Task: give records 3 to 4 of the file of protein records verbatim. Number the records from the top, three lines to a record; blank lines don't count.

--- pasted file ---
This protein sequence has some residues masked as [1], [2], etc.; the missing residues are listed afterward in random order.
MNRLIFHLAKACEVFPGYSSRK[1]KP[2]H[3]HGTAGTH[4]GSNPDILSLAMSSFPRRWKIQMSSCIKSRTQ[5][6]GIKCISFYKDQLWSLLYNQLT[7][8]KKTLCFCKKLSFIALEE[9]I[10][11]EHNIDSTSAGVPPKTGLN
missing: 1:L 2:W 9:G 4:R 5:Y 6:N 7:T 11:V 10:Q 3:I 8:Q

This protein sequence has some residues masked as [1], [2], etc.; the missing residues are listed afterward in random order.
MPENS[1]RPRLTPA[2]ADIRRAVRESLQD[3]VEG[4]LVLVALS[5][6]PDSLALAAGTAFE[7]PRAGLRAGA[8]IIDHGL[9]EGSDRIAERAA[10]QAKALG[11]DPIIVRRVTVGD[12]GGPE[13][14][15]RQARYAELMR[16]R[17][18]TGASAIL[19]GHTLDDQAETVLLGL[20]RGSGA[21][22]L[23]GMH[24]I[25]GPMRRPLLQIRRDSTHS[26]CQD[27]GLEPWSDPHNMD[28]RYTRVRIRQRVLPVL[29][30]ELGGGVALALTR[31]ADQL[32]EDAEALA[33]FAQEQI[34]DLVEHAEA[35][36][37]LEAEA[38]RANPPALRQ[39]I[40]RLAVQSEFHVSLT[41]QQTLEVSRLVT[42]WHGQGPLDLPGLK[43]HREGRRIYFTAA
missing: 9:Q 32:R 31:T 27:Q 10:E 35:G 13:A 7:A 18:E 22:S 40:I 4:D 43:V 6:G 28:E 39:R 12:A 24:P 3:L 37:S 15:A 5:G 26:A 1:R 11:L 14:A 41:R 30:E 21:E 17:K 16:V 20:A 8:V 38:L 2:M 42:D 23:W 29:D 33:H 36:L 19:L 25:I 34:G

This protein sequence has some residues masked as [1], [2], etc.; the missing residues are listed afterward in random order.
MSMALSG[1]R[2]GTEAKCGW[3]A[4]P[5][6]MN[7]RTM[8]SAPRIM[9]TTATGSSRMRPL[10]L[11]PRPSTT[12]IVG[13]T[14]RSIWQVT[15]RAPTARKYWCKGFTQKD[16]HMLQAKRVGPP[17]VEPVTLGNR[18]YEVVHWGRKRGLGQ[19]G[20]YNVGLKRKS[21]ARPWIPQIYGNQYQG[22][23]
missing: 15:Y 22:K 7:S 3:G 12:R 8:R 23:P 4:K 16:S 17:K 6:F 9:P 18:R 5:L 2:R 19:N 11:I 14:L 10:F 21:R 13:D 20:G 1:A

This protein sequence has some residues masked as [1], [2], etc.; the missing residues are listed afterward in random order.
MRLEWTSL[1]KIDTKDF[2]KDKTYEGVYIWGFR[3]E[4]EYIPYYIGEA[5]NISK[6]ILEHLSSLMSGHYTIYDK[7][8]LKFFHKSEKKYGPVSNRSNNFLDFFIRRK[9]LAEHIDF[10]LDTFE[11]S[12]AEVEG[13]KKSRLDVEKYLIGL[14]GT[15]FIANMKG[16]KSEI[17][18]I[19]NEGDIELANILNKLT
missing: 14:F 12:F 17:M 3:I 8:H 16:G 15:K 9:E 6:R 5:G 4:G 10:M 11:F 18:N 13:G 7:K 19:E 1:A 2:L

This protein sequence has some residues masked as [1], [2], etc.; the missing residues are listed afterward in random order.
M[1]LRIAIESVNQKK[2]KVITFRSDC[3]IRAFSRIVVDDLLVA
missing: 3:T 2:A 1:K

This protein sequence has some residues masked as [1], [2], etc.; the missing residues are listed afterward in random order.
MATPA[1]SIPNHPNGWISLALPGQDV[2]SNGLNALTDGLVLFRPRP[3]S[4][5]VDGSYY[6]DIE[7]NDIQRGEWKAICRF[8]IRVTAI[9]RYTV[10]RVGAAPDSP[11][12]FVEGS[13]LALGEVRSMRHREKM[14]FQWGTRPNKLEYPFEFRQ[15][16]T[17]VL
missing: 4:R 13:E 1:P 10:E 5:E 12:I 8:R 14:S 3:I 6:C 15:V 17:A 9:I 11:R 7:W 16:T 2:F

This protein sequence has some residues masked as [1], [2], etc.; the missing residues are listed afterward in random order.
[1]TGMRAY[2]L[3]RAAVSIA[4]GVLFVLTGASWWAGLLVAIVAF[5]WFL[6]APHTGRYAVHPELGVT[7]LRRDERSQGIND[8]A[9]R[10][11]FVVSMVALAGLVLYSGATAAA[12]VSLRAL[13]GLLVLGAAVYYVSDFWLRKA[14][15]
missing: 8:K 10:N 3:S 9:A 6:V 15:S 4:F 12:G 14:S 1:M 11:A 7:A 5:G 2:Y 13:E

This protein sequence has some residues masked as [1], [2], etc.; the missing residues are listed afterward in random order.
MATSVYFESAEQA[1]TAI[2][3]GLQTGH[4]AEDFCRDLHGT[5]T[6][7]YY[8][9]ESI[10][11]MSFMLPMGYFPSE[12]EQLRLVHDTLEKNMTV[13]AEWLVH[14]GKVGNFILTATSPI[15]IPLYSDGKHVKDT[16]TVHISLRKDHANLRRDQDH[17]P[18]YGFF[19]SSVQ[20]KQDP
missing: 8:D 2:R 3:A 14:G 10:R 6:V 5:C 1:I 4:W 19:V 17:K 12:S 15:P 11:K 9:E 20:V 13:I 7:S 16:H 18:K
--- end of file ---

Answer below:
This protein sequence has some residues masked as [1], [2], etc.; the missing residues are listed afterward in random order.
MSMALSG[1]R[2]GTEAKCGW[3]A[4]P[5][6]MN[7]RTM[8]SAPRIM[9]TTATGSSRMRPL[10]L[11]PRPSTT[12]IVG[13]T[14]RSIWQVT[15]RAPTARKYWCKGFTQKD[16]HMLQAKRVGPP[17]VEPVTLGNR[18]YEVVHWGRKRGLGQ[19]G[20]YNVGLKRKS[21]ARPWIPQIYGNQYQG[22][23]
missing: 15:Y 22:K 7:S 3:G 12:R 8:R 23:P 4:K 16:S 17:K 6:F 9:P 18:R 5:L 2:R 19:N 11:I 14:L 10:F 21:R 13:D 20:G 1:A

This protein sequence has some residues masked as [1], [2], etc.; the missing residues are listed afterward in random order.
MRLEWTSL[1]KIDTKDF[2]KDKTYEGVYIWGFR[3]E[4]EYIPYYIGEA[5]NISK[6]ILEHLSSLMSGHYTIYDK[7][8]LKFFHKSEKKYGPVSNRSNNFLDFFIRRK[9]LAEHIDF[10]LDTFE[11]S[12]AEVEG[13]KKSRLDVEKYLIGL[14]GT[15]FIANMKG[16]KSEI[17][18]I[19]NEGDIELANILNKLT
missing: 14:F 12:F 17:M 3:I 8:H 16:G 15:K 9:E 6:R 5:G 4:G 10:M 11:F 18:N 13:G 7:K 19:E 1:A 2:L